Says the Holy One, blessed be He: “A poor person was struggling for his life, to escape starvation, and you gave him a coin and saved his life. I promise that I will pay you back ‘a life for a life’: If tomorrow your son or daughter will be seriously ill or in any life-threatening situation, I will remember the good deed that you did… and I will repay you ‘a life for a life.’ “
Rabbi Shmuel was perplexed. What did his father have in mind in showing him this passage?
A few days later, the news reached Lubavitch that the chassid’s son had been released, and for no apparent reason. The Rebbe was visibly delighted by the report.
But there was a reason, at least according to Chassidic midrash (remember, we have no way of telling if this story is even remotely factual…but that’s not the point). There was something important in the lesson the Rebbe taught his son a few days earlier. What had the family of the draftee done to merit that their son be released from service and the restoration of his life? When questioned, neither parent could think of anything special. Then the boy’s mother thought of something.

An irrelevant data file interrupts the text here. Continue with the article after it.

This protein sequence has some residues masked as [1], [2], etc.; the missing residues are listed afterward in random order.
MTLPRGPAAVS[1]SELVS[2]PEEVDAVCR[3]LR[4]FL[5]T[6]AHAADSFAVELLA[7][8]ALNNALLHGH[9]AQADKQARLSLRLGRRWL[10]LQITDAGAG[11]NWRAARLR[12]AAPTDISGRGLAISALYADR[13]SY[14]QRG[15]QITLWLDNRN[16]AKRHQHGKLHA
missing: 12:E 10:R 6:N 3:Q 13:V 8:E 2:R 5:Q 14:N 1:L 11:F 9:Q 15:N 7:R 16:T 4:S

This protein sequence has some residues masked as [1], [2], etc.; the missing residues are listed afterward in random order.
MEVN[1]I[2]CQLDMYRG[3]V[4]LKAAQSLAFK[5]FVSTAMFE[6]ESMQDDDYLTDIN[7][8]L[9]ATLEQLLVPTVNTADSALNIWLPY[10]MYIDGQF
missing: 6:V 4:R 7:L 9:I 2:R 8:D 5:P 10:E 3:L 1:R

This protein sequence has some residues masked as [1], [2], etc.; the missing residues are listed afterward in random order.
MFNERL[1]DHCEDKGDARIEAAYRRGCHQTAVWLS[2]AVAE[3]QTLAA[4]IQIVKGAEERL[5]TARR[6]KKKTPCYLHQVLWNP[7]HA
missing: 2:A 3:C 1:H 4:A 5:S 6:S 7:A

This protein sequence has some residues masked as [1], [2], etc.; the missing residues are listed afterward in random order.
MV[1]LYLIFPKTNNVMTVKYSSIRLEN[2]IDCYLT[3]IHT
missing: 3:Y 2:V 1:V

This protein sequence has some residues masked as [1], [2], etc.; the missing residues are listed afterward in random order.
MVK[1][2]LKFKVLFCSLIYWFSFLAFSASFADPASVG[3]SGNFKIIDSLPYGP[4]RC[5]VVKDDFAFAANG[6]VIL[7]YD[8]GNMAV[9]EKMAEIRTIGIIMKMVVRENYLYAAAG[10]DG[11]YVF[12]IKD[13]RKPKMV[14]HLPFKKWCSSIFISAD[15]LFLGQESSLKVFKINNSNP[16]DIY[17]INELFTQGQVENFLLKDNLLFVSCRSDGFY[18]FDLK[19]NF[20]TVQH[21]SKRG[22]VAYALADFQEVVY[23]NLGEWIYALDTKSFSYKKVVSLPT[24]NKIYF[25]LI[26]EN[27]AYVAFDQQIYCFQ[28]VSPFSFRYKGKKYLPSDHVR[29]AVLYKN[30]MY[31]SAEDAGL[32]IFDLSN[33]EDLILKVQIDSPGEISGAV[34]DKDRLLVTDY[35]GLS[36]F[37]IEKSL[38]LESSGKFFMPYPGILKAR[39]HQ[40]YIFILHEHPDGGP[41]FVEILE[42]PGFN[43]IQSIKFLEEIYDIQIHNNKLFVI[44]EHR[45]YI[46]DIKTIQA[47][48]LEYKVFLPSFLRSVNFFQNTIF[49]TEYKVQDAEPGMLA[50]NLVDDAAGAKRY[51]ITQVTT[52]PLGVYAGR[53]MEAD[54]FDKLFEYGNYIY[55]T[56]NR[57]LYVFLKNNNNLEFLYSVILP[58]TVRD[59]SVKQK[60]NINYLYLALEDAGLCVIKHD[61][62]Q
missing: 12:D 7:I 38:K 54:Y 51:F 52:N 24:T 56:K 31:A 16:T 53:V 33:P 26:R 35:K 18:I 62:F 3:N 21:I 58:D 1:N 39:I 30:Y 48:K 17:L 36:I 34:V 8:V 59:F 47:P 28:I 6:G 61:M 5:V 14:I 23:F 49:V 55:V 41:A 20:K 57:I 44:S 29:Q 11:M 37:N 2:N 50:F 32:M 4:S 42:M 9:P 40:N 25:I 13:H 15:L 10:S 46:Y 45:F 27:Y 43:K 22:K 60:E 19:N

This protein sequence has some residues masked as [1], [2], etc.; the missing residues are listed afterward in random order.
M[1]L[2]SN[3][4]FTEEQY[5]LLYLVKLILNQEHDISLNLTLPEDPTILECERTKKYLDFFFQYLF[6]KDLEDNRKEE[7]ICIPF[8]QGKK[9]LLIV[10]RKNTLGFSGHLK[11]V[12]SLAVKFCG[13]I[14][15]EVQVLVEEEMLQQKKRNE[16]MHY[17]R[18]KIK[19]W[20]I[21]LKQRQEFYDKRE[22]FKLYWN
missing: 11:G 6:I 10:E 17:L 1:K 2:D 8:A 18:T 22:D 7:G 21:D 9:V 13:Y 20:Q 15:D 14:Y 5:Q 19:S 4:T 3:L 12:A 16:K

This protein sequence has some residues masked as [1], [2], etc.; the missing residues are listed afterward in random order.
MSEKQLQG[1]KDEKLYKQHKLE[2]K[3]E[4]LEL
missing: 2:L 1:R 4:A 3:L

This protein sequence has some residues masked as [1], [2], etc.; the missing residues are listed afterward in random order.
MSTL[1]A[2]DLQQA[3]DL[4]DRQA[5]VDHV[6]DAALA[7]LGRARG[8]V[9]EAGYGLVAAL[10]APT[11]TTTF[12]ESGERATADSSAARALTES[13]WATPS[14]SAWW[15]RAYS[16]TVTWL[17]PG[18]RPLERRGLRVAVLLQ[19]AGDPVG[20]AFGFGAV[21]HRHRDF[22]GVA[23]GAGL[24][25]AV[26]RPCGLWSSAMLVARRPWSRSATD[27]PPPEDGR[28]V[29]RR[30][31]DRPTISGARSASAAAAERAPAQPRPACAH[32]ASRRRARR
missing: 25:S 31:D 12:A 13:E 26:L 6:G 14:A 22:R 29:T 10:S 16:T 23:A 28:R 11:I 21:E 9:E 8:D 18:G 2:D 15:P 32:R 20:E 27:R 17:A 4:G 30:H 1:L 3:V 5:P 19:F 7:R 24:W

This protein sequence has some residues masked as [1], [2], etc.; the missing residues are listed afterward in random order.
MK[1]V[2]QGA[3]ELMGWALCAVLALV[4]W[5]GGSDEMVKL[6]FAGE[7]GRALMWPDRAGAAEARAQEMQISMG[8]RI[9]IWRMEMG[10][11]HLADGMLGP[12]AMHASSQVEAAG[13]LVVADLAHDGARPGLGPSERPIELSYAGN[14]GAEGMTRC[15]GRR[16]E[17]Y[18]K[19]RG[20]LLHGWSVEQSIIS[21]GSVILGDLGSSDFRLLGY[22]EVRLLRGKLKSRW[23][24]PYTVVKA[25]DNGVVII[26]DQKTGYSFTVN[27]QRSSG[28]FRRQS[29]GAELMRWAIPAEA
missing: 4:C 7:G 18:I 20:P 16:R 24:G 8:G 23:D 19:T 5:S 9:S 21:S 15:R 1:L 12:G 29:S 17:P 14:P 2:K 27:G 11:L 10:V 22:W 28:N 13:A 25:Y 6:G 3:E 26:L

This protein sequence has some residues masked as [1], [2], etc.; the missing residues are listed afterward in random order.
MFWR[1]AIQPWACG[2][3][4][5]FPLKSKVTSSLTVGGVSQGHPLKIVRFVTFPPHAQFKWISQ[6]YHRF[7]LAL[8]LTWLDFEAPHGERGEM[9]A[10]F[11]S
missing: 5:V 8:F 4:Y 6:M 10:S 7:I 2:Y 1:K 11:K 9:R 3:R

“That very day, a poor person came to the house and asked us to give him something to eat. At first we told him that we were so worried about our son who was going to be drafted that day that we really couldn’t deal with him. But then he pleaded with us: it had been a long time since he had eaten anything at all and he was starving, and how could it be that a Jew did not have time or food for another Jew who was so hungry! We realized our mistake and served him a huge meal, from what we had prepared to be a special farewell meal for our son. None of us had the appetite to eat anyway, because we were so upset. Then…”
While this is a very inspiring tale, why should we pay any special attention to it? The story is like a thousand other stories of the Chassidim. What can it teach a Christian about kindness, charity, and giving life?